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Farmers Should Reject Candidates Unwilling to Fight on Their Backs for Irish Farmers, IFA Says

11 April 2019

IRELAND - Launching the IFA Manifesto for the European Parliament & Local Government Elections in Dublin, IFA President Joe Healy said those elected as MEPs for Ireland next month will have some far-reaching decisions to make about the future of Irish agriculture.

Mr Healy said that the major decisions on the shape of the next Common Agricultural Policy and the future trading relationship between the EU and UK will be made during lifetime of the new European Parliament.

“It is vital that farmers vote for candidates who will be willing to ‘fight on their backs’ for Irish farmers,” he said.

On Brexit, Mr. Healy says that while the Withdrawal Agreement is proving to be a very challenging process, the future trading relationship with the UK had the potential to be even more complex and will have huge consequences for Ireland.

Joe Healy said despite Brexit, the proposed EU budget for 2021 to 2027 is higher due to a proposed increase in contributions from the remaining 27 Member States. Yet, the proposed CAP budget is down by 5 percent, or €97m per annum in Ireland. When the EU proxy inflation rate of 2 percent is factored in the real impact would be 17 percent.

"The EU is downgrading the importance of agriculture and food production in favour of other programmes. Under the Commission proposals, the CAP budget will be less than 30 percent of the overall EU budget, down from almost 60 percent in the mid-80’s. This has to stop. We need an increase to take account of inflation and the additional asks placed on farmers as a result of the reform," he said.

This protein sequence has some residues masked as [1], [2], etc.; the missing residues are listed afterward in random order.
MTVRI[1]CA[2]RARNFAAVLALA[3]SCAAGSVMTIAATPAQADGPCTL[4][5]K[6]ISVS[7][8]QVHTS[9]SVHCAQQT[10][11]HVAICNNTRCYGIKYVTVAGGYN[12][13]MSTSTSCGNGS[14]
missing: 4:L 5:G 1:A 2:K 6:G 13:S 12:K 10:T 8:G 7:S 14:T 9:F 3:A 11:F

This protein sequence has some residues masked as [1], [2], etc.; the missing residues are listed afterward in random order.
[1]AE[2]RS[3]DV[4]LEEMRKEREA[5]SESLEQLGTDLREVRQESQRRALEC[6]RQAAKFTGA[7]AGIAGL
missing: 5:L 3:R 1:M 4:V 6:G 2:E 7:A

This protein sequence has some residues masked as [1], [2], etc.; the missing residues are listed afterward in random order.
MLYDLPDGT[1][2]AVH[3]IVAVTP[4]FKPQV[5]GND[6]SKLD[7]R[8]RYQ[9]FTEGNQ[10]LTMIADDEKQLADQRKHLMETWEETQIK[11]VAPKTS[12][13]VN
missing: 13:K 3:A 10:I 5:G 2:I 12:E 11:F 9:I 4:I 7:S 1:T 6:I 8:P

On the details of the proposals, IFA held ten Regional meetings around the country last December and January to listen to the views of its members. The document reflects the outcome of this process.

"While IFA supports the Commission proposals to bring up the per hectare payments of farmers below the average, this should not be funded by cutting the payments of those with payments above the average," Mr Healy said.

"These farmers have already taken enough cuts. We need a detailed sectoral analysis of the impact of the convergence proposal as it risks making more farmers unviable," he said.

"The Minister for Agriculture must take on the issue of the 'genuine farmer' definition to ensure that payments are going to active productive farmers."

On capping, Mr Healy says that while IFA supported the Commission's proposal on capping, but leased in entitlements should not be included in the calculation as the ultimate beneficiaries of these payments were the landowner and not the farmer.

Overall, Mr Healy said that the issue of the leasing out of entitlements by landowners who had exited farming needed to be looked at in the context of the genuine farmer definition.

"It is important that whatever system we have benefits the farmers who are doing the work and taking the business risks," he said.

The Manifesto also deals with services and issues for farm families and rural communities, including broadband, rural crime, roads & planning.

In advance of polling day on Friday, 24 May, IFA is encouraging farm families to inform themselves about where candidates stand on its issues. In order to make an informed choice, farmers are asked to attend meetings in their constituency. 

Further Reading

You can view the Manifesto for the European Parliament & Local Government Elections by clicking here.

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